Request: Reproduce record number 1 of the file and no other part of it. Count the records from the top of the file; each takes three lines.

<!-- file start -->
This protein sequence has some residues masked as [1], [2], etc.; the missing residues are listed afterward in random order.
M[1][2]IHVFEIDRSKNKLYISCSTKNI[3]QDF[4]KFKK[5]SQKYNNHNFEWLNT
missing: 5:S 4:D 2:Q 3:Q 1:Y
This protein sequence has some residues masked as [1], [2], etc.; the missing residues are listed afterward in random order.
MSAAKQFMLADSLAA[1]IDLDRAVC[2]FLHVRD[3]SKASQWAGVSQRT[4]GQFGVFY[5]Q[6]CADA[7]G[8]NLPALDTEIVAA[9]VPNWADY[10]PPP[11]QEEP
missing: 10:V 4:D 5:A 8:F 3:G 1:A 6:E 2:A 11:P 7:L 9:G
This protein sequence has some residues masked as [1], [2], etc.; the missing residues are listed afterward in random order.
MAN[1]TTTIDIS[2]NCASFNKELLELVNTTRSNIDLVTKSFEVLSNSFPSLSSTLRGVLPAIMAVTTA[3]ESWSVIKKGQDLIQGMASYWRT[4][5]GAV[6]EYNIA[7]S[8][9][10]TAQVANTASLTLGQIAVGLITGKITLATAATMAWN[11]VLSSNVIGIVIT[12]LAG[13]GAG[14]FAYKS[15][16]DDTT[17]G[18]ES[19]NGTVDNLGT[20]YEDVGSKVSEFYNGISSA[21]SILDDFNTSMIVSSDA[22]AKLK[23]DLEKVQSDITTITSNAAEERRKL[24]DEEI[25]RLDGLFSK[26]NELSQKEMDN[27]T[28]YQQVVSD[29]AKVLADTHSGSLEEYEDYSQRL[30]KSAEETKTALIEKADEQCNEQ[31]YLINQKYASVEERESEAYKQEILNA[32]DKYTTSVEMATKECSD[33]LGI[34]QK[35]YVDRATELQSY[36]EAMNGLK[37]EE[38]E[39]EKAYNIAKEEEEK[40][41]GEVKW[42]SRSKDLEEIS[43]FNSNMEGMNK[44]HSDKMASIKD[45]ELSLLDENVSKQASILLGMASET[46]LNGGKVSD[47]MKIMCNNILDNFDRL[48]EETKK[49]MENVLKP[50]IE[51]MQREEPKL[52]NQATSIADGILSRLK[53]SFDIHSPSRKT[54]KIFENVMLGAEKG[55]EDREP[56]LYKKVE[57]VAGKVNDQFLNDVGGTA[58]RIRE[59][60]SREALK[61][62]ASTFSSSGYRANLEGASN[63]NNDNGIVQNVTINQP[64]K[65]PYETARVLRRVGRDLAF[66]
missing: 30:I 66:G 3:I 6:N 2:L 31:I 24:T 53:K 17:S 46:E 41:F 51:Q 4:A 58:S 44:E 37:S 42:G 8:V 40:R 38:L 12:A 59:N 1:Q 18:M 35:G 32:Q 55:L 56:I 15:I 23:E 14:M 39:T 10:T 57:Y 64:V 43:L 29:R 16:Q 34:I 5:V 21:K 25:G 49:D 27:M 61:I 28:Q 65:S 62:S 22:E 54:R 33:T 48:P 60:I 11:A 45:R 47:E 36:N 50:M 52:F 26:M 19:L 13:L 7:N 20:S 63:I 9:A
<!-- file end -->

This protein sequence has some residues masked as [1], [2], etc.; the missing residues are listed afterward in random order.
M[1][2]IHVFEIDRSKNKLYISCSTKNI[3]QDF[4]KFKK[5]SQKYNNHNFEWLNT
missing: 5:S 4:D 2:Q 3:Q 1:Y